Read an extract from Silent Running featuring Art Marvik, now published in paperback

Silent Running, the first in the series to feature former Royal Marine Commando, Special Boat Services Officer, Art Marvik, is now available in paperback.  It is also published in hardcover, as an ebook and in Large Print, and in July 2016 will be available as an unabridged audio book.

In Silent Running, Marvik finds himself being seconded to work undercover for the National Intelligence Marine Squad (NIMS) headed by Detective Chief Superintendent Crowder. It is Marvik's first mission for NIMS and he is sucked into a dangerous and deadly mission, in a race to find a killer whose slaying spree spans the decades.

The second in the Art Marvik marine crime series, Dangerous Cargo, will be published by Severn House in hardcover in the UK on 31 May 2016 and in the USA on 1 September 2016.

The first in the Art Marvik marine crime series

Read an extract - Newtown Harbour, Isle of Wight

By the time he reached Newtown Harbour the wind had risen but the rain had come to little more than a few threatening and erratic flurries. He secured the boat and made for the cottage feeling troubled. A blackbird flew squawking into the air. On the surface everything looked the same. The cottage door was shut, the windows too; it was exactly as he had left it that morning. But there was something.

He scrutinized the garden and surrounding area. There was a branch of a shrub broken but nothing else. The rear door was locked and the alarm still set. He disengaged it and stood motionless for a moment, listening. Only the sound of the wind and the birdsong came to him. He studied the kitchen. Nothing had been disturbed or defiled. The kettle was exactly where he had left it on the dark blue range, the kitchen cupboards closed and his lap top computer was on the table in the centre of the room. He stiffened. No, that was wrong. It wasn’t exactly how he had left it. It had been moved just perceptibly. Or was that just him getting compulsive, obsessive and paranoid?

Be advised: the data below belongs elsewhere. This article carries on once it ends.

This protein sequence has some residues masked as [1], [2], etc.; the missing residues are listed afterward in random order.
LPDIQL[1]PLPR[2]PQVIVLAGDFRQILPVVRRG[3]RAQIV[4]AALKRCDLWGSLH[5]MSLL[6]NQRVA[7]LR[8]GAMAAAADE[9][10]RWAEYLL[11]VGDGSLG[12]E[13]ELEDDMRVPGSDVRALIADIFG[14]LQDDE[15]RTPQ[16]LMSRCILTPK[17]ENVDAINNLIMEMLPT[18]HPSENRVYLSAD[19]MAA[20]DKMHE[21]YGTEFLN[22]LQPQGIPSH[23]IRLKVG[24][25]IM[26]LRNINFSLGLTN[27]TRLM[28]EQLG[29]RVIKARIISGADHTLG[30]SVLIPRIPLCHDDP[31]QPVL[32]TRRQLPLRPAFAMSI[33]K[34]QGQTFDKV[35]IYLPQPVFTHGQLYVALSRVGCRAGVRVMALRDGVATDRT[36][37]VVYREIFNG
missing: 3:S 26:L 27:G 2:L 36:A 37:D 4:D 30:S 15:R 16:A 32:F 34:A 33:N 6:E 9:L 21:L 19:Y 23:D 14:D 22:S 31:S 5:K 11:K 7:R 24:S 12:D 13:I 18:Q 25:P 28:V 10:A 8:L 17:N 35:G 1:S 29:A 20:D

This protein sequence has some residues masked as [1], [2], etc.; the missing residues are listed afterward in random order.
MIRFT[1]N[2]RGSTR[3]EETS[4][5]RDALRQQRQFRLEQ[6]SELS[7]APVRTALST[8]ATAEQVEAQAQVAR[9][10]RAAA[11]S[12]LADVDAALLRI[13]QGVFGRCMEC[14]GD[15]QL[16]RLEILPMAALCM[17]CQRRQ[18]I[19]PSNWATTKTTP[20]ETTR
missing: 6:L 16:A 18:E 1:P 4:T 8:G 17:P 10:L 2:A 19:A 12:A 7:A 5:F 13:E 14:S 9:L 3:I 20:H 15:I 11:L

He crossed to it and studied it the computer and the table around it. The lid was down. It was the same distance from the edge of the table, the chair was in the exact position and yet as he studied both he knew there it was a fractionally different. Was it just his imagination? His eyes swung to the door which led into the hall and his pulse quickened. It was ajar as he had left it but he remembered looking back as he had set the alarm before leaving and like a snapshot the image reframed itself in his mind. Having a photographic memory was a gift and he’d developed that to become a skill over the years in combat. The door was open slightly wider than when he had left and Charlotte couldn’t have done that because she had been beside him when he had set the alarm.

Swiftly he went through the rest of the house looking for more signs of the intruder. He found them in his bedroom and in the living room. They were minuscule and would not have been noticed by anyone else but he knew exactly where and how everything had been left. There was a drawer not quite closed, a book slightly at an angle, a tube of toothpaste moved ever so slightly in the bathroom. Whoever had been here had been no common burglar because nothing had been stolen or wrecked. He had no television, no valuables, no money lying around, only his lap top and that was practically an antique. Whoever had entered the house had been expert, but not expert enough. His blood was pumping fast, the adrenalin was coursing through his body – not caused by fear or anger, he swiftly acknowledged, but with by exhilaration.

He recalled the flash of light he’d seen earlier through his binoculars and knew that Charlotte had been correct. Someone had followed her here and someone had been watching the cottage.

Newtown Harbour one of the locations for Silent Running, featuring Art Marvik


You can also subscribe to my newsletter for the latest book news, updates and my events.


Popular posts from this blog

Harlequin USA buy mass market direct to consumer paperback rights to Pauline Rowson's crime novel, Fatal Catch

Look who's got a taste for murder

Searching for bodies in the water - how science is helping the police